Whether you are in Australia's tropical north or in its sandy deserts, you are likely to come across Australian native bees. These colorful insects are vital players in the Australian environment as pollinators of native plants and now are finding a role in Australian agriculture as pollinators of tomato crops.
Australian Native Bees
Australia has 1,500 of its own species of bees, the Australian native bees. They come in many sizes and colors and are gaining an important new role in Australian agriculture.
Introduction to Australian Native Bees
Australia is home to a large number (more than 1,500) species of bees indigenous to the country: Australian native bees.
Even many Australians are unaware of these bees, although they are to be found in the bushland, parks and gardens of many parts of Australia.
Australian native bees come in a wide variety of colors (black, yellow, red, and even blue and metallic green) and sizes -- from the tiny 2mm long Quasihesma bee to the 24mm long Great Carpenter Bee (Xylocopa).
Australian native bees play a vital role in the pollination of Australian native plants and thus are important for the survival of both Australia's native plants and its native animals.
The best known bee in Australia is the European honey bee (Apis mellifera) which is used for the production of the honey that is sold in supermarkets and for the pollination of crops. However, certain species of the Australian native bees have now been recognized to have important potential as pollinators. University research has been carried out for a number of years into the use of blue banded bees for the pollination of tomatoes being grown in greenhouses. Thus Australian native bees are being seen as an important resource for Australian agriculture.
Blue Banded Bees
Three Groups of Australian Native Bees
The more than 1,500 species of Australian native bees may be divided into three main groups: solitary, semi-social and social.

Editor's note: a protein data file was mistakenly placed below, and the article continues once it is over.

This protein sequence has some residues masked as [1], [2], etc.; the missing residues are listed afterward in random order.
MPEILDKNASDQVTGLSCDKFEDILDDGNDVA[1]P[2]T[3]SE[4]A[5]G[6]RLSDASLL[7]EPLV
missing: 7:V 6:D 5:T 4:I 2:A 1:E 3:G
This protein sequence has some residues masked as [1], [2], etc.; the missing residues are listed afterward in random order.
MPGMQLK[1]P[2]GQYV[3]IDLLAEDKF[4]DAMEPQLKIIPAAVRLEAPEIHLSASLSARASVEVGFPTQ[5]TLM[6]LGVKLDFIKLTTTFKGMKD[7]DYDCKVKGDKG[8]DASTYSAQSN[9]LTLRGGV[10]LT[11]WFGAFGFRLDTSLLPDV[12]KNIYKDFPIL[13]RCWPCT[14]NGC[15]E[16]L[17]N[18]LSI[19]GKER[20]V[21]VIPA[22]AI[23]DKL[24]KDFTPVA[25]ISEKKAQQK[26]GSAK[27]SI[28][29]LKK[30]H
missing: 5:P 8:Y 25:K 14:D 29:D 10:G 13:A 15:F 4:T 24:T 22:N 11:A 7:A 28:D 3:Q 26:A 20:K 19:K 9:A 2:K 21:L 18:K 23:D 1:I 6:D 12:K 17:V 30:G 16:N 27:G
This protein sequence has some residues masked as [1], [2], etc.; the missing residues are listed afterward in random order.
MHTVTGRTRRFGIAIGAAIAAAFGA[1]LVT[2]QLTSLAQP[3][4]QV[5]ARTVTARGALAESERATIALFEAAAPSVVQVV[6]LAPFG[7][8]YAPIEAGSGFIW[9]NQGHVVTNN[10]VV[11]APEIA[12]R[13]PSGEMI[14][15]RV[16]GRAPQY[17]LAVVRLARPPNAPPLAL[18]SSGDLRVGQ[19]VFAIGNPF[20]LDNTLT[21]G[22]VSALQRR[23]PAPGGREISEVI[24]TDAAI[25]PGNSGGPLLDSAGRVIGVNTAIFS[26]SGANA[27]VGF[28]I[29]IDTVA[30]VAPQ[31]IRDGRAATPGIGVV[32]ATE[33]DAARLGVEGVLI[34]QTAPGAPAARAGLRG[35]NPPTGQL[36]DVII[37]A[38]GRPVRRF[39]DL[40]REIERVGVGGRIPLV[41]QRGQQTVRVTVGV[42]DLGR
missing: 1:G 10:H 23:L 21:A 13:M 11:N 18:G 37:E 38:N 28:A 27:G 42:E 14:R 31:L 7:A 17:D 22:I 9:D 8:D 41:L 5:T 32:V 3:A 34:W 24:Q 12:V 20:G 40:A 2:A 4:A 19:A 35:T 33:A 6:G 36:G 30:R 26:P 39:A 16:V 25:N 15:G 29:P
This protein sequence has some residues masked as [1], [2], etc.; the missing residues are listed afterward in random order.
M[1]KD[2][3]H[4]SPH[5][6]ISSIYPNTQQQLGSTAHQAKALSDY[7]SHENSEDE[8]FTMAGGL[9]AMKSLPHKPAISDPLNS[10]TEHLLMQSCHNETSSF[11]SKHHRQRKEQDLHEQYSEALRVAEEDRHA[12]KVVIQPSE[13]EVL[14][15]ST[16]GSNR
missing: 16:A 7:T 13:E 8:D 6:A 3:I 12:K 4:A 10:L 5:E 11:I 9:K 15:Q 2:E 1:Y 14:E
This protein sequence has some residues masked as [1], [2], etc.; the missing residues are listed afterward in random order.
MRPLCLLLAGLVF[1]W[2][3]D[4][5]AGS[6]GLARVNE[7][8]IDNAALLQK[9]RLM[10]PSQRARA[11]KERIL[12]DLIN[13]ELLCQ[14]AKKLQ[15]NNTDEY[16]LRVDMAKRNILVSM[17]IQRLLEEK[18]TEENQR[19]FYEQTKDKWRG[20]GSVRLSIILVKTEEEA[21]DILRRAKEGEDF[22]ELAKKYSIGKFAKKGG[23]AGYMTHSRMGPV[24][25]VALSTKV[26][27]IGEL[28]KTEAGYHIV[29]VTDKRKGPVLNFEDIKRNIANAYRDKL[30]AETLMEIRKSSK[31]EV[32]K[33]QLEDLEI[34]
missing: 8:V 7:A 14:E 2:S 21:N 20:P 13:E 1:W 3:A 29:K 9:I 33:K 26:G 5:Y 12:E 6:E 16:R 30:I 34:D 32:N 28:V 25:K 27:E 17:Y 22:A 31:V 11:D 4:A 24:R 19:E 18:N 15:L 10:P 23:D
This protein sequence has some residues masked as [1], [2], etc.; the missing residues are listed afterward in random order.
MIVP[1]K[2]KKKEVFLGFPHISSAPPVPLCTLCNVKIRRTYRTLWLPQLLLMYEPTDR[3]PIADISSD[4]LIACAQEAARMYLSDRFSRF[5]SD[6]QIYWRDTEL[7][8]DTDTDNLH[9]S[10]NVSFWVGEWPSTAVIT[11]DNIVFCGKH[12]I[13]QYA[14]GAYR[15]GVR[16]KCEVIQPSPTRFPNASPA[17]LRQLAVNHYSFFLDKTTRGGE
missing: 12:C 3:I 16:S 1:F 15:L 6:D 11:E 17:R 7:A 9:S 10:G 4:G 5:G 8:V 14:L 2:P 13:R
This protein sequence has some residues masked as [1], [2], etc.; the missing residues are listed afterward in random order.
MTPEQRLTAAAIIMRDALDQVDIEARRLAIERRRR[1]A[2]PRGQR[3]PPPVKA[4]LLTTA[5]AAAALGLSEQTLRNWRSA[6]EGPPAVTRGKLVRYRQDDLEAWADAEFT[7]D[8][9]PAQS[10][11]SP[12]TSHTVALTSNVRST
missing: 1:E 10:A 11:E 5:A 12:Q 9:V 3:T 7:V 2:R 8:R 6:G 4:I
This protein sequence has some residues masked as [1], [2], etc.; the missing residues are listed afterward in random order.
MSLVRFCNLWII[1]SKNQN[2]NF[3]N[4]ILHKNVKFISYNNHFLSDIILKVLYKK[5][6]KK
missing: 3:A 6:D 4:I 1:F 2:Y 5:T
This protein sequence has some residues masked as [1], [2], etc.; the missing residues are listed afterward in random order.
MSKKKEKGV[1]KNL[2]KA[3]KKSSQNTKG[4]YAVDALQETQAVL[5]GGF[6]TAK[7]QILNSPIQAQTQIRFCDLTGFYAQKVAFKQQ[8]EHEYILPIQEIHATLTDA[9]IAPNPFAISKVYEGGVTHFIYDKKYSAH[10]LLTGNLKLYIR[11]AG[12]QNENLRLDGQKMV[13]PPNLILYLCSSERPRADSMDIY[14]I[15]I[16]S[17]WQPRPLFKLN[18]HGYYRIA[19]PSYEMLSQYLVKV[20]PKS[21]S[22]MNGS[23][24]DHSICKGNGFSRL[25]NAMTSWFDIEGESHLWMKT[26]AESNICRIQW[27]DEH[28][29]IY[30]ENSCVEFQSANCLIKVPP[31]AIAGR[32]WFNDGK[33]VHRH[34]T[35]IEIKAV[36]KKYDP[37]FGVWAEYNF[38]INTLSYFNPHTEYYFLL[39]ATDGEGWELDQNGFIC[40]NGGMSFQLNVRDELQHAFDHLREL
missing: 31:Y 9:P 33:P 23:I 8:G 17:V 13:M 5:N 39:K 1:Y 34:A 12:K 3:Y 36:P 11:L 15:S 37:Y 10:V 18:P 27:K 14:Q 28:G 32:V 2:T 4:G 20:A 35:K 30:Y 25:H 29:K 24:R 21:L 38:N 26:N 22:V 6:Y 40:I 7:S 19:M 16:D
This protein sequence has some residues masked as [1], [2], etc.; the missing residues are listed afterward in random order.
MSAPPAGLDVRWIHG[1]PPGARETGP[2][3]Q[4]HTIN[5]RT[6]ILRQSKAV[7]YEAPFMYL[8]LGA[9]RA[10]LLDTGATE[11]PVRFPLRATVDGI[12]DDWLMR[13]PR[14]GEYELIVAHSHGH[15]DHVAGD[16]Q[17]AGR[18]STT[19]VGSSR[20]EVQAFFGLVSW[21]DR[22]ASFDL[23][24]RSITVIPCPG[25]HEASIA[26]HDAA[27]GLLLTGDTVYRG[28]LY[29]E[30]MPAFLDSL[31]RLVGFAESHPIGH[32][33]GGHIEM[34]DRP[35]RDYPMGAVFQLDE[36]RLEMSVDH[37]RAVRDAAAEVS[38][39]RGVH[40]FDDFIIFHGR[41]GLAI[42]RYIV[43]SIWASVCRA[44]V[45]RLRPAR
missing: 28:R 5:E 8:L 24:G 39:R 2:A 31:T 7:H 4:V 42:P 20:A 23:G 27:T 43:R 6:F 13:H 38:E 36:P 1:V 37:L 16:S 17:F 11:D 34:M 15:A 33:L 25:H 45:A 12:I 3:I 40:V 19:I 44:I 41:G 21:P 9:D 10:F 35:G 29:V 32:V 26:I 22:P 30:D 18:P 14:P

Most Australian native bees are solitary. The female bee lives in each nest, builds the brood cells, provisions them with food, and lays eggs -- all without any help from other bees.
Examples: blue banded bees, teddy bear bees.
Some Australian native bee species are semi-social. In this situation, a series of female bees may help each other, by building the nest burrow and by guarding it cooperatively. However, each female bee lays her own eggs.
Example: Great Carpenter Bee.
A small number of species of Australian native bees -- about ten in all -- are social. This means, that they live in a nest with hundreds or even thousands of other bees, including a queen bee, drones and worker bees.
Examples: The social bees are all in the genera Trigona and Austroplebeia and all are stingless bees.
Teddy Bear Bees
Australian Native Bees as Agricultural Pollinators
Commercial honeybee (Apis mellifera) operations in Australia are currently facing a number of serious threats:
- The South African Small Hive Beetle, Aethina tumida, attacks honeybee hives and has now spread throughout eastern Australia.
- The Varroa Mite, Varroa destructor, which also attacks both feral and honeybee hives has reached New Zealand, just a short distance away from Australia.
- The Colony Collapse Disorder has been causing widespread honeybee losses in the United States and Germany
In the face of the above, alternative insect pollinators need to be urgently sought, in case Australia's honeybees suffer a similar fate to what has already happened in mamny overseas countries.
The importation of one suggested alternative -- European bumblebees (Bombus terrestris) -- for crop pollination poses an unacceptable risk to our native insects, plants and wildlife, should that species escape from their greenhouses.
A better solution is to use Australian native bees as alternative pollinators, particularly:
- The stingless social bees, Trigona and Austroplebeia
- Blue banded bees (Amegilla)
- Leafcutter bees
- Resin bees (Megachile)
The only thing preventing the use of Australian native bees is the lack of research into the most effective ways to use them. Research is already well advanced but more needs to be done. For this reason R&D funds need to be found urgently.